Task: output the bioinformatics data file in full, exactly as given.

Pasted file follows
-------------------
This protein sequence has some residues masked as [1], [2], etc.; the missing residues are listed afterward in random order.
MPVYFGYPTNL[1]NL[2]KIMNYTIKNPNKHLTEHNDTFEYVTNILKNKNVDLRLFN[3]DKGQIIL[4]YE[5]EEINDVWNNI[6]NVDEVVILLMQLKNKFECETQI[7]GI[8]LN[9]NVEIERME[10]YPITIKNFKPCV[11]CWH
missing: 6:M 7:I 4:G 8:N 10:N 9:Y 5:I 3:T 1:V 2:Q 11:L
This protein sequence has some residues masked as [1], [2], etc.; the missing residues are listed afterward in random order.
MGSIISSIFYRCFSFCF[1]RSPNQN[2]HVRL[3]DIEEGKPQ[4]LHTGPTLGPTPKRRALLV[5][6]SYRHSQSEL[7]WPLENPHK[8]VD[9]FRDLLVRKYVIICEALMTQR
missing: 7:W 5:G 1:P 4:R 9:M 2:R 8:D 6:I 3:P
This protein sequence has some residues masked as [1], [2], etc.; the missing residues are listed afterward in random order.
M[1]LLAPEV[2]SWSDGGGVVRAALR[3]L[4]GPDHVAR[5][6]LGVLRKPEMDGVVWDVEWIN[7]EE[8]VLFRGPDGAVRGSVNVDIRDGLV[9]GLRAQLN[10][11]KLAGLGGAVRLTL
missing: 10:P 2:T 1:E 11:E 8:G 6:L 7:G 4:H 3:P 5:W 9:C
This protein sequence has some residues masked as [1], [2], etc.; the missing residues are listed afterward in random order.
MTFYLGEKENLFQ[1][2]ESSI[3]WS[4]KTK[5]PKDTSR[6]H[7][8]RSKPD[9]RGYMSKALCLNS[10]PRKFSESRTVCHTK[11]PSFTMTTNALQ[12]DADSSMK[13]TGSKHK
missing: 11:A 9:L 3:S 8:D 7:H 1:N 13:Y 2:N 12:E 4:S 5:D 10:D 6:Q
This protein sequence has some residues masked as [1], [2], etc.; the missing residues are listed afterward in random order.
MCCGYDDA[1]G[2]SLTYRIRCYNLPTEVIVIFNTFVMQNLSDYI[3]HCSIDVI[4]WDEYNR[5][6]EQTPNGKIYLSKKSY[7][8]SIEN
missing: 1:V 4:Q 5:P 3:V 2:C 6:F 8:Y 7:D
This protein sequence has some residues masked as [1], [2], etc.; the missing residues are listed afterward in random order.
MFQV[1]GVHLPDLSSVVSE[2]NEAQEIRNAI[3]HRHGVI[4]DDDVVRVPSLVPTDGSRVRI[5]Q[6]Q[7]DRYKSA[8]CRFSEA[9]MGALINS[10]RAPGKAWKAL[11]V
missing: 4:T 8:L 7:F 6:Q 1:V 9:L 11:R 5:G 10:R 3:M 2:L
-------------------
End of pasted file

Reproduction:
This protein sequence has some residues masked as [1], [2], etc.; the missing residues are listed afterward in random order.
MPVYFGYPTNL[1]NL[2]KIMNYTIKNPNKHLTEHNDTFEYVTNILKNKNVDLRLFN[3]DKGQIIL[4]YE[5]EEINDVWNNI[6]NVDEVVILLMQLKNKFECETQI[7]GI[8]LN[9]NVEIERME[10]YPITIKNFKPCV[11]CWH
missing: 6:M 7:I 4:G 8:N 10:N 9:Y 5:I 3:T 1:V 2:Q 11:L
This protein sequence has some residues masked as [1], [2], etc.; the missing residues are listed afterward in random order.
MGSIISSIFYRCFSFCF[1]RSPNQN[2]HVRL[3]DIEEGKPQ[4]LHTGPTLGPTPKRRALLV[5][6]SYRHSQSEL[7]WPLENPHK[8]VD[9]FRDLLVRKYVIICEALMTQR
missing: 7:W 5:G 1:P 4:R 9:M 2:R 8:D 6:I 3:P
This protein sequence has some residues masked as [1], [2], etc.; the missing residues are listed afterward in random order.
M[1]LLAPEV[2]SWSDGGGVVRAALR[3]L[4]GPDHVAR[5][6]LGVLRKPEMDGVVWDVEWIN[7]EE[8]VLFRGPDGAVRGSVNVDIRDGLV[9]GLRAQLN[10][11]KLAGLGGAVRLTL
missing: 10:P 2:T 1:E 11:E 8:G 6:L 7:G 4:H 3:P 5:W 9:C
This protein sequence has some residues masked as [1], [2], etc.; the missing residues are listed afterward in random order.
MTFYLGEKENLFQ[1][2]ESSI[3]WS[4]KTK[5]PKDTSR[6]H[7][8]RSKPD[9]RGYMSKALCLNS[10]PRKFSESRTVCHTK[11]PSFTMTTNALQ[12]DADSSMK[13]TGSKHK
missing: 11:A 9:L 3:S 8:D 7:H 1:N 13:Y 2:N 12:E 4:S 5:D 10:D 6:Q
This protein sequence has some residues masked as [1], [2], etc.; the missing residues are listed afterward in random order.
MCCGYDDA[1]G[2]SLTYRIRCYNLPTEVIVIFNTFVMQNLSDYI[3]HCSIDVI[4]WDEYNR[5][6]EQTPNGKIYLSKKSY[7][8]SIEN
missing: 1:V 4:Q 5:P 3:V 2:C 6:F 8:Y 7:D
This protein sequence has some residues masked as [1], [2], etc.; the missing residues are listed afterward in random order.
MFQV[1]GVHLPDLSSVVSE[2]NEAQEIRNAI[3]HRHGVI[4]DDDVVRVPSLVPTDGSRVRI[5]Q[6]Q[7]DRYKSA[8]CRFSEA[9]MGALINS[10]RAPGKAWKAL[11]V
missing: 4:T 8:L 7:F 6:Q 1:V 9:L 11:R 5:G 10:R 3:M 2:L